1. Most attempts to think through things rest on an opposition between two ideas;
  2. When you pick those two, you’re usually suppressing two other oppositions;
  3. You’re also usually suppressing some kind of excluded middle or reconciliation between opposed terms.

This has always felt very logical to me. Maybe it’s because it’s like a math problem. If we say, “ok, there are two kinds of numbers, whole numbers and fractions” — well, you’re forgetting about the things that are neither of those. And that’s actually MOST of the numbers. So we say, okay, there are whole numbers and fractions, and not-whole numbers, and not-fractions (irrationals). But wait — now we’re just talking about REAL numbers, and if we’re interested in NUMBERS, you’ve got to talk about imaginary numbers too. And not just imaginary but complex.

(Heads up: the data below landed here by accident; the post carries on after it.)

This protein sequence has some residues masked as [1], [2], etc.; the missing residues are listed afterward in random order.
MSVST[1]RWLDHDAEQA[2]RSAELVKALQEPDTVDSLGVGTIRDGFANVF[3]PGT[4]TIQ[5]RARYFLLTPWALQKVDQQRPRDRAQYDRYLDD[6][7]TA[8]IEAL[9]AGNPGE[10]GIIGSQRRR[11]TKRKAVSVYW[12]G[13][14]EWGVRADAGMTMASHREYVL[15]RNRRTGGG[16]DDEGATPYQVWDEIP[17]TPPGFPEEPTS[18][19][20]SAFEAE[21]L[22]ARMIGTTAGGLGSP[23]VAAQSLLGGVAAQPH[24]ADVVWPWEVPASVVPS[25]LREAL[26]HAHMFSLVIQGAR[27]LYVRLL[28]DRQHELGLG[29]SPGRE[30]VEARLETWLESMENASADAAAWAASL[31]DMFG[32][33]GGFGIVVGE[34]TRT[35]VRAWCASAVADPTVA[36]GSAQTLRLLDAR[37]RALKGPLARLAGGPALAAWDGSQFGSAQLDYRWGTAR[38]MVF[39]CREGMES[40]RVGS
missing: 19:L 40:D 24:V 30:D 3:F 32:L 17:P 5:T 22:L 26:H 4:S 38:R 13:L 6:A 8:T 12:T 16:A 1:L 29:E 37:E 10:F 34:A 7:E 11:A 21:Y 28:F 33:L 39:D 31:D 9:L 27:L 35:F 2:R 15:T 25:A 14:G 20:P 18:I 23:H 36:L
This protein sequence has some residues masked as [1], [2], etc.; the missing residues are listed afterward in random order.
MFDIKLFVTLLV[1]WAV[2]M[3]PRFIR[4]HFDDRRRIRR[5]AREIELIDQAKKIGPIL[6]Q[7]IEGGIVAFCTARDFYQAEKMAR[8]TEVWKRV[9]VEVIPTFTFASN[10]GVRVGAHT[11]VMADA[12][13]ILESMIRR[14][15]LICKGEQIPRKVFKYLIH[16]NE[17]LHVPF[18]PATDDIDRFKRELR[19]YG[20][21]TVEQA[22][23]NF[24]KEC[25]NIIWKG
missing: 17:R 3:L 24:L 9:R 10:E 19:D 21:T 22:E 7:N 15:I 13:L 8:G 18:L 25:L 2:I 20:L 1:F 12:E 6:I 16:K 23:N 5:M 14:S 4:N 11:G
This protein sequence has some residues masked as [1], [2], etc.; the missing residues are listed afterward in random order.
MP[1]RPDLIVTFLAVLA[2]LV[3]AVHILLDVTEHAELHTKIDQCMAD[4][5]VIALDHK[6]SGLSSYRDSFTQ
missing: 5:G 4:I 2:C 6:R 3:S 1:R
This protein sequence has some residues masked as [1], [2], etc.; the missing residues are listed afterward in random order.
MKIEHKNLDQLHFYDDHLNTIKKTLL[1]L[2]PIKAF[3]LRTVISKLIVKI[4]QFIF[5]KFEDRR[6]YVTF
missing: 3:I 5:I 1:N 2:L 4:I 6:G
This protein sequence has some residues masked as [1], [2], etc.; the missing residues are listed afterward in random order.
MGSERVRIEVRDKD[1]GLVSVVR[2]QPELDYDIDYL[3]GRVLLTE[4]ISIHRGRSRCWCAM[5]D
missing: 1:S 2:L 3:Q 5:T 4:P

And so on. You can always, always, ALWAYS, go further down by expanding and relaxing your field of assumptions. And you can do it all with a pen and a piece of paper. (For reasons I don’t fully understand, this has always been really important for all the fields I’ve been drawn too intellectually — the only tools you need to carry them out are books, pen, and paper. Maybe a calculator, ruler and compass, and a camera.)

But because I know you can always go further down, I know that this graph of journalism is really incomplete. It’s a schema — it clarifies some things, but it obscures even more. And it makes things fixed that are really on the move. It’s like those beads-and-wire atomic models we made of elements in middle school — shit, electrons just aren’t moving around in quiet circles like that. Electrons are a MESS.